Teaching Reading to Children with Down Syndrome presents a nationally recognized reading program for children with Down syndrome which effectively meets each child's unique learning needs and style. The reading method and lessons presented here are specifically designed to be motivating, fun, and rewarding. Using flash cards, games, charts, and books, the program emphasizes that most children with Down syndrome are visual learners. Parents can customize lessons to capture their child's interest and set the learning pace to a level for greatest success. This step-by-step guide to reading allows parents to work with their child at home and helps them coordinate reading lessons with teachers, ensuring the continuity of their child's education year after year. . --Midwest Book Review
From the Publisher
A REVIEW -
"The gift of reading is one of the greatest treasures you can give a child. Most children with Down syndrome can learn to read, though, like all children, each has his or her own learning styles and needs. Different techniques are more effective with some children than others. Patricia Logan Oelwein developed her reading program at the University of Washington's Child Development and Mental Retardation Center, where it has been successfully 'field tested' for over twenty years. It uses a functional, language-experience approach, adapted for children with Down syndrome who may have difficulty learning to read with traditional programs.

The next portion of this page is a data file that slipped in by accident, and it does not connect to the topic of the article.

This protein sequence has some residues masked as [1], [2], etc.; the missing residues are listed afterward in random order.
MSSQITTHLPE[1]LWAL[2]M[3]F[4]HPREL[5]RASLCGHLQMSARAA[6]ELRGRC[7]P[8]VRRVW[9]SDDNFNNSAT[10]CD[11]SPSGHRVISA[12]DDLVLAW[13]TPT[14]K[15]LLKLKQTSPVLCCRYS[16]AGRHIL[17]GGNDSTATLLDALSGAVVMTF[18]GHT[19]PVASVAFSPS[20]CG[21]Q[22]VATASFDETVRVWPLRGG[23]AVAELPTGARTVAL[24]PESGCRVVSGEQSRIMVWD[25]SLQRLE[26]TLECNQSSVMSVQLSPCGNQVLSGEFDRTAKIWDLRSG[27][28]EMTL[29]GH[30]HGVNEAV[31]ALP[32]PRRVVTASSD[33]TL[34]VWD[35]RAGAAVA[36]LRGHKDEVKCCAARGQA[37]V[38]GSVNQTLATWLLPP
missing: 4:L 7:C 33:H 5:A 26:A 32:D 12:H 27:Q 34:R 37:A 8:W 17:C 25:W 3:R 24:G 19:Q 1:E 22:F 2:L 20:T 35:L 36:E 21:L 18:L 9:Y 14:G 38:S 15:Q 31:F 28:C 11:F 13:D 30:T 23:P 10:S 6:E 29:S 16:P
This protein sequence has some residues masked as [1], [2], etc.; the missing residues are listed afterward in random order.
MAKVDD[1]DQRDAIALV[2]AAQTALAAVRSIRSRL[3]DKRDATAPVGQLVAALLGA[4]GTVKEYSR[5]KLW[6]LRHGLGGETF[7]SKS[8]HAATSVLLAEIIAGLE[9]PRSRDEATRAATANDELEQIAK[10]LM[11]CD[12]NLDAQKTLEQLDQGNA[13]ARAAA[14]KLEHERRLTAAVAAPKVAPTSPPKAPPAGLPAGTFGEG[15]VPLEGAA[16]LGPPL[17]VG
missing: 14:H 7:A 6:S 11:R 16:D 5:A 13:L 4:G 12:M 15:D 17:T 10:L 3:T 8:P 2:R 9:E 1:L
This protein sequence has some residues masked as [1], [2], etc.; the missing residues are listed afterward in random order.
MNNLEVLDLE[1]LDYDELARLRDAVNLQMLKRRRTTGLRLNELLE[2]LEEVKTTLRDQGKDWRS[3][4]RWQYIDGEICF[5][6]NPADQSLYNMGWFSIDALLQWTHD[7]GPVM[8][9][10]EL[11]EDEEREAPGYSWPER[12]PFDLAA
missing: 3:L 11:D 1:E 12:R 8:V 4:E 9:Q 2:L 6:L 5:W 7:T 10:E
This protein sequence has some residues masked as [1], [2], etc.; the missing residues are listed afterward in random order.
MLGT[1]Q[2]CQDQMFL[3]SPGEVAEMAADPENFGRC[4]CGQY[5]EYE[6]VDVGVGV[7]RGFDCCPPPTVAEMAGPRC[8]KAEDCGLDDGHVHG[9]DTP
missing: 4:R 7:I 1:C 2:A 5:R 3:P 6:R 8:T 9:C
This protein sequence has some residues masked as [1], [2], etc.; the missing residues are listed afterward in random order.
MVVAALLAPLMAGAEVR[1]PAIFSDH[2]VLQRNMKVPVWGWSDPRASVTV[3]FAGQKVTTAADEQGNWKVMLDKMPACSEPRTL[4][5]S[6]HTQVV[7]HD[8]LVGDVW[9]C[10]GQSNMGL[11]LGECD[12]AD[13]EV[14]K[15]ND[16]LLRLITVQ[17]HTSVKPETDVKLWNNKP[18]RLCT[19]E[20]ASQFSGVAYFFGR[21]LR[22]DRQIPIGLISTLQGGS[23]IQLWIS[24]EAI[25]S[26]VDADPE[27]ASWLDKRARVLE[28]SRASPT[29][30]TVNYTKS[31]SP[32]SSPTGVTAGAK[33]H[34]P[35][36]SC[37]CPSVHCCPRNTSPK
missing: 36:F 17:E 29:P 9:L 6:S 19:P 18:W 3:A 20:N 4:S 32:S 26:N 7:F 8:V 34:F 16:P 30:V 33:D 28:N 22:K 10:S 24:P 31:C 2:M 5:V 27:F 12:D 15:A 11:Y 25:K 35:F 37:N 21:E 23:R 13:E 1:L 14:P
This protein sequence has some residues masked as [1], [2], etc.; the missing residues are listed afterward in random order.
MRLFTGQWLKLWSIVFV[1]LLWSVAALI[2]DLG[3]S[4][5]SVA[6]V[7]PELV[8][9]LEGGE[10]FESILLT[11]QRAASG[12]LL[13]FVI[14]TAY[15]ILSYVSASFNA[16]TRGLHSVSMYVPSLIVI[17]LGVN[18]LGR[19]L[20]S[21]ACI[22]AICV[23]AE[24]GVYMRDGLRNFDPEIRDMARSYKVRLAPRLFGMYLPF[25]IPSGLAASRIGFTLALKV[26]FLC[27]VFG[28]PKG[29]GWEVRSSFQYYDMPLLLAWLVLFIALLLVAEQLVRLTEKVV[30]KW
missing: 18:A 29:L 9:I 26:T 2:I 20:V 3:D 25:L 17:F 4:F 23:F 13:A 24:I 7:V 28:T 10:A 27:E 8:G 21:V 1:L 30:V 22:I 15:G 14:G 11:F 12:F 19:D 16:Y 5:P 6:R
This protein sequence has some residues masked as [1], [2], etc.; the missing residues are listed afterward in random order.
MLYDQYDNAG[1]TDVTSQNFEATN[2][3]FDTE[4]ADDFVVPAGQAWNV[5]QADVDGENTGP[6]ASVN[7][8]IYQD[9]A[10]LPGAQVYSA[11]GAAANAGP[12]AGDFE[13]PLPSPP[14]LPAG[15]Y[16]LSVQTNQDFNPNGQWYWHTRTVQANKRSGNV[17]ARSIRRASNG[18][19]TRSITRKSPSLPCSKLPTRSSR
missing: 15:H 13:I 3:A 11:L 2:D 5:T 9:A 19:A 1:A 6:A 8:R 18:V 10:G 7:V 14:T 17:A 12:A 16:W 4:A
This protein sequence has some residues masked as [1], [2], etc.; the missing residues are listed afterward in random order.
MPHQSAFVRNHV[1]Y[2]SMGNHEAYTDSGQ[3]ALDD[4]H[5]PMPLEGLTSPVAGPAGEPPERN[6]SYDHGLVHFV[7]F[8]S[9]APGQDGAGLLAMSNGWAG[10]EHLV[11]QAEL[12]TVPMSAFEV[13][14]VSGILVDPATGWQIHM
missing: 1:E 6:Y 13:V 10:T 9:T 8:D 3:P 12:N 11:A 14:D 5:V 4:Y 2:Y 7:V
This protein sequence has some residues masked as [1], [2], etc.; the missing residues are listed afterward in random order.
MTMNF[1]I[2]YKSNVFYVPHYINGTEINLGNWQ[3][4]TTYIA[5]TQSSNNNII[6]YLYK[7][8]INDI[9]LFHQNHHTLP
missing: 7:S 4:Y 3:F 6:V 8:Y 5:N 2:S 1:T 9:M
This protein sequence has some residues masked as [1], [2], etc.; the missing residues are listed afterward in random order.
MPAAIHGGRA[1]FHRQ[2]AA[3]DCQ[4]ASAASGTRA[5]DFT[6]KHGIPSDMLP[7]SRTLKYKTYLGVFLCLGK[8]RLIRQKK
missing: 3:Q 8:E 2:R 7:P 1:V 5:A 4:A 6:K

The first third of Oelwein's book...describes how children with Down syndrome learn, and how to capitalize on their strengths and compensate for their weaknesses. The balance describes a reading program which can be individualized and adapted as needed. The pages are filled with creative learning games that can be played at home or in school, and specific instructions for implementing them. The upbeat tone-targeted primarily to parents-generates lots of enthusiasm. The appendices include sight words, picture and flash cards, game forms and materials, books, and information about other reading approaches, programs, and materials. Many of the techniques should prove effective with children with other kinds of developmental delays." - Disability Resources Monthly, Volume II, Number 10, May 1995